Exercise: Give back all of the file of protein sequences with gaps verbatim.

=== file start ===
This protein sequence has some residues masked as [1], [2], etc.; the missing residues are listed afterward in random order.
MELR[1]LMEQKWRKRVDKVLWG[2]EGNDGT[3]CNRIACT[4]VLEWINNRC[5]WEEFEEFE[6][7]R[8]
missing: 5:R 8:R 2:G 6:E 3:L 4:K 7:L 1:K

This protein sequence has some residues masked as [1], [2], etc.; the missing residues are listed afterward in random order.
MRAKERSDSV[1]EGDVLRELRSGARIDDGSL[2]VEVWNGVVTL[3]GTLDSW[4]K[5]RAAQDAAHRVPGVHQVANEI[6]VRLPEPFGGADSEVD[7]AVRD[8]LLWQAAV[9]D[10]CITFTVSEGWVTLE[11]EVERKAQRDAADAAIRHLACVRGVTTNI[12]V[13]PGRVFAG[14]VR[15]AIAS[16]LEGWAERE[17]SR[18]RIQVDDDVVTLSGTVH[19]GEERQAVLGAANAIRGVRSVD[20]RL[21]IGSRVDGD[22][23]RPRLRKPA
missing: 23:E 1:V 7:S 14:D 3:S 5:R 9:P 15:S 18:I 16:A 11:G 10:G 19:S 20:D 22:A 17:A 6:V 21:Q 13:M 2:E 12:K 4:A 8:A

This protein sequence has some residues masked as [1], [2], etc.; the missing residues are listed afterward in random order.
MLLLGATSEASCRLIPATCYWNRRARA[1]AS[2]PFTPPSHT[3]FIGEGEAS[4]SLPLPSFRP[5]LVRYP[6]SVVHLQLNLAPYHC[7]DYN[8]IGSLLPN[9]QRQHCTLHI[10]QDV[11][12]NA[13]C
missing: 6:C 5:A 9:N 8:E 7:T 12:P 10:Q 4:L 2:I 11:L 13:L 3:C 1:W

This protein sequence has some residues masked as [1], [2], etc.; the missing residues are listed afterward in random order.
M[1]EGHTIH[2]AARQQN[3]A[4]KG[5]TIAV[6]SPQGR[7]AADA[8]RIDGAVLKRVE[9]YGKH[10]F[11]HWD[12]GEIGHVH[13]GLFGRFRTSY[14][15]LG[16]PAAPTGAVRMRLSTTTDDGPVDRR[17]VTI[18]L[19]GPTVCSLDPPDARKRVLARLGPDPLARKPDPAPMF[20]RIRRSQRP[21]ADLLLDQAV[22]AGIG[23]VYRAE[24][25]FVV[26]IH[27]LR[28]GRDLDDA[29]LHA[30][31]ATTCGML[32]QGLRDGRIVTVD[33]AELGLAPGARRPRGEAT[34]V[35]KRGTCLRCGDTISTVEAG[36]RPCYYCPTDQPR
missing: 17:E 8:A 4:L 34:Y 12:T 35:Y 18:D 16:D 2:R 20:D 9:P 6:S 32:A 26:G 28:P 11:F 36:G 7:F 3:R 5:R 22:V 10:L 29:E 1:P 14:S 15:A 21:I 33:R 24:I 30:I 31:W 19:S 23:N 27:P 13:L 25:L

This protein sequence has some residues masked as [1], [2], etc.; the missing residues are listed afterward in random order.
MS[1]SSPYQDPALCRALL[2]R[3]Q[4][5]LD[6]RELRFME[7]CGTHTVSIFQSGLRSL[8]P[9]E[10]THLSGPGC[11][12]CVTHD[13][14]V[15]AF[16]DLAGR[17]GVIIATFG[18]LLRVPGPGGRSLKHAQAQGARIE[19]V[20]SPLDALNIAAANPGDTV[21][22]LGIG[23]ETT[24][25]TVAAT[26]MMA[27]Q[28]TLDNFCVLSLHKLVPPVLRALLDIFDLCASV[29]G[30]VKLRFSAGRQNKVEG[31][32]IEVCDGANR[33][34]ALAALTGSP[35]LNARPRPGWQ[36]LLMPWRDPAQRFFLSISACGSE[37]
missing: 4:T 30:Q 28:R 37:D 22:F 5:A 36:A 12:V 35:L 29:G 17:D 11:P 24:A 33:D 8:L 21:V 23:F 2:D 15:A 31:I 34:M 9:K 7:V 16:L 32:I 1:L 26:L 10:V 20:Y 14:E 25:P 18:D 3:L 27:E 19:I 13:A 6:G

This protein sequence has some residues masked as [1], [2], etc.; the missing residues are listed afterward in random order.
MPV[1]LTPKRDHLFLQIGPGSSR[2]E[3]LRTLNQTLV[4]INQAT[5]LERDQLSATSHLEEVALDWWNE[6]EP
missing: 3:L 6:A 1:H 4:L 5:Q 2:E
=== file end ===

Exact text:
This protein sequence has some residues masked as [1], [2], etc.; the missing residues are listed afterward in random order.
MELR[1]LMEQKWRKRVDKVLWG[2]EGNDGT[3]CNRIACT[4]VLEWINNRC[5]WEEFEEFE[6][7]R[8]
missing: 5:R 8:R 2:G 6:E 3:L 4:K 7:L 1:K

This protein sequence has some residues masked as [1], [2], etc.; the missing residues are listed afterward in random order.
MRAKERSDSV[1]EGDVLRELRSGARIDDGSL[2]VEVWNGVVTL[3]GTLDSW[4]K[5]RAAQDAAHRVPGVHQVANEI[6]VRLPEPFGGADSEVD[7]AVRD[8]LLWQAAV[9]D[10]CITFTVSEGWVTLE[11]EVERKAQRDAADAAIRHLACVRGVTTNI[12]V[13]PGRVFAG[14]VR[15]AIAS[16]LEGWAERE[17]SR[18]RIQVDDDVVTLSGTVH[19]GEERQAVLGAANAIRGVRSVD[20]RL[21]IGSRVDGD[22][23]RPRLRKPA
missing: 23:E 1:V 7:S 14:D 3:S 5:R 9:P 15:S 18:I 16:A 11:G 10:G 19:S 20:D 22:A 17:A 6:V 21:Q 13:M 2:E 12:K 4:A 8:A

This protein sequence has some residues masked as [1], [2], etc.; the missing residues are listed afterward in random order.
MLLLGATSEASCRLIPATCYWNRRARA[1]AS[2]PFTPPSHT[3]FIGEGEAS[4]SLPLPSFRP[5]LVRYP[6]SVVHLQLNLAPYHC[7]DYN[8]IGSLLPN[9]QRQHCTLHI[10]QDV[11][12]NA[13]C
missing: 6:C 5:A 9:N 8:E 7:T 12:P 10:Q 4:L 2:I 11:L 13:L 3:C 1:W

This protein sequence has some residues masked as [1], [2], etc.; the missing residues are listed afterward in random order.
M[1]EGHTIH[2]AARQQN[3]A[4]KG[5]TIAV[6]SPQGR[7]AADA[8]RIDGAVLKRVE[9]YGKH[10]F[11]HWD[12]GEIGHVH[13]GLFGRFRTSY[14][15]LG[16]PAAPTGAVRMRLSTTTDDGPVDRR[17]VTI[18]L[19]GPTVCSLDPPDARKRVLARLGPDPLARKPDPAPMF[20]RIRRSQRP[21]ADLLLDQAV[22]AGIG[23]VYRAE[24][25]FVV[26]IH[27]LR[28]GRDLDDA[29]LHA[30][31]ATTCGML[32]QGLRDGRIVTVD[33]AELGLAPGARRPRGEAT[34]V[35]KRGTCLRCGDTISTVEAG[36]RPCYYCPTDQPR
missing: 17:E 8:A 4:L 34:Y 12:T 35:Y 18:D 16:D 2:R 20:D 9:P 6:S 32:A 26:G 28:P 11:F 36:G 7:F 3:R 5:R 22:V 10:L 29:E 1:P 14:S 15:A 21:I 33:R 24:I 30:I 31:W 19:S 23:N 27:P 13:L 25:L

This protein sequence has some residues masked as [1], [2], etc.; the missing residues are listed afterward in random order.
MS[1]SSPYQDPALCRALL[2]R[3]Q[4][5]LD[6]RELRFME[7]CGTHTVSIFQSGLRSL[8]P[9]E[10]THLSGPGC[11][12]CVTHD[13][14]V[15]AF[16]DLAGR[17]GVIIATFG[18]LLRVPGPGGRSLKHAQAQGARIE[19]V[20]SPLDALNIAAANPGDTV[21][22]LGIG[23]ETT[24][25]TVAAT[26]MMA[27]Q[28]TLDNFCVLSLHKLVPPVLRALLDIFDLCASV[29]G[30]VKLRFSAGRQNKVEG[31][32]IEVCDGANR[33][34]ALAALTGSP[35]LNARPRPGWQ[36]LLMPWRDPAQRFFLSISACGSE[37]
missing: 4:T 30:Q 28:R 37:D 22:F 5:A 36:A 12:V 35:L 29:G 17:D 11:P 24:A 33:D 8:L 21:V 23:F 2:D 15:A 31:I 34:M 9:K 7:V 16:L 32:I 1:L 26:L 10:V 20:Y 14:E 25:P 18:D 3:L 27:E 19:I 13:A 6:G

This protein sequence has some residues masked as [1], [2], etc.; the missing residues are listed afterward in random order.
MPV[1]LTPKRDHLFLQIGPGSSR[2]E[3]LRTLNQTLV[4]INQAT[5]LERDQLSATSHLEEVALDWWNE[6]EP
missing: 3:L 6:A 1:H 4:L 5:Q 2:E